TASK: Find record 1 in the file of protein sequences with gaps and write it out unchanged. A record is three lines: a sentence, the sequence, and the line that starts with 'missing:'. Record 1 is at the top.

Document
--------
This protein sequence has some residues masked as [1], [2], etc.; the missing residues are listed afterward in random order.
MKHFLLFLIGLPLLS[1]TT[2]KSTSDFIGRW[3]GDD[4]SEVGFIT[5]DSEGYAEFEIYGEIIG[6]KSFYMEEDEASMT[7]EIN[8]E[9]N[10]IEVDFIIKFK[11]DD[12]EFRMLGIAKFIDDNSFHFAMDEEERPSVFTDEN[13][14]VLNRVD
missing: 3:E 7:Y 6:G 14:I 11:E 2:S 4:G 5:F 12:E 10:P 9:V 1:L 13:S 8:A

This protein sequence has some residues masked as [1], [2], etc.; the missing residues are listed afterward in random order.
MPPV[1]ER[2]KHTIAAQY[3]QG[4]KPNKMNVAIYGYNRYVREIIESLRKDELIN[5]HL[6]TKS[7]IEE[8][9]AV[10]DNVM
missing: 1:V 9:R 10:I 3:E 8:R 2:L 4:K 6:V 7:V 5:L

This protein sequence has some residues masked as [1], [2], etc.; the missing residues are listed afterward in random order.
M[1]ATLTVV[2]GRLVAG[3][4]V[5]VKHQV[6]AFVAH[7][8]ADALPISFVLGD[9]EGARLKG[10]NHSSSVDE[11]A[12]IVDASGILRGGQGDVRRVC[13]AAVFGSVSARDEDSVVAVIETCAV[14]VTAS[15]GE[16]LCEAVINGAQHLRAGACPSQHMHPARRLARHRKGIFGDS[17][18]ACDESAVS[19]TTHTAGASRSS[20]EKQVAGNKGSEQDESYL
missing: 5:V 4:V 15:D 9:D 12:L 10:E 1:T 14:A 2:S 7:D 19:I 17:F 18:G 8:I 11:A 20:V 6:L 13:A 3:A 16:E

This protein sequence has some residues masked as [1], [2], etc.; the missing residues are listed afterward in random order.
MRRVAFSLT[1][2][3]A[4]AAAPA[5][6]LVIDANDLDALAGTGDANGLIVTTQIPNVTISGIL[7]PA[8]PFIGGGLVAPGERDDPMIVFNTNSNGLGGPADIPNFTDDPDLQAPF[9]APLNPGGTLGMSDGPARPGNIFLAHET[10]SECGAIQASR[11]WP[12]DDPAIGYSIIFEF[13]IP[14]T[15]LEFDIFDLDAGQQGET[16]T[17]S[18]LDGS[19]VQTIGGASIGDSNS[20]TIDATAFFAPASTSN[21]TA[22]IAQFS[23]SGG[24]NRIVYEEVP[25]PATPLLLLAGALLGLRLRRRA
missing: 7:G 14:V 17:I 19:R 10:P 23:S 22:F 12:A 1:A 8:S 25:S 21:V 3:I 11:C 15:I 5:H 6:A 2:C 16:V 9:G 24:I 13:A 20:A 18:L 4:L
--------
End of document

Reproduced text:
This protein sequence has some residues masked as [1], [2], etc.; the missing residues are listed afterward in random order.
MKHFLLFLIGLPLLS[1]TT[2]KSTSDFIGRW[3]GDD[4]SEVGFIT[5]DSEGYAEFEIYGEIIG[6]KSFYMEEDEASMT[7]EIN[8]E[9]N[10]IEVDFIIKFK[11]DD[12]EFRMLGIAKFIDDNSFHFAMDEEERPSVFTDEN[13][14]VLNRVD
missing: 3:E 7:Y 6:G 14:I 11:E 2:S 4:G 5:F 12:E 10:P 9:V 1:L 13:S 8:A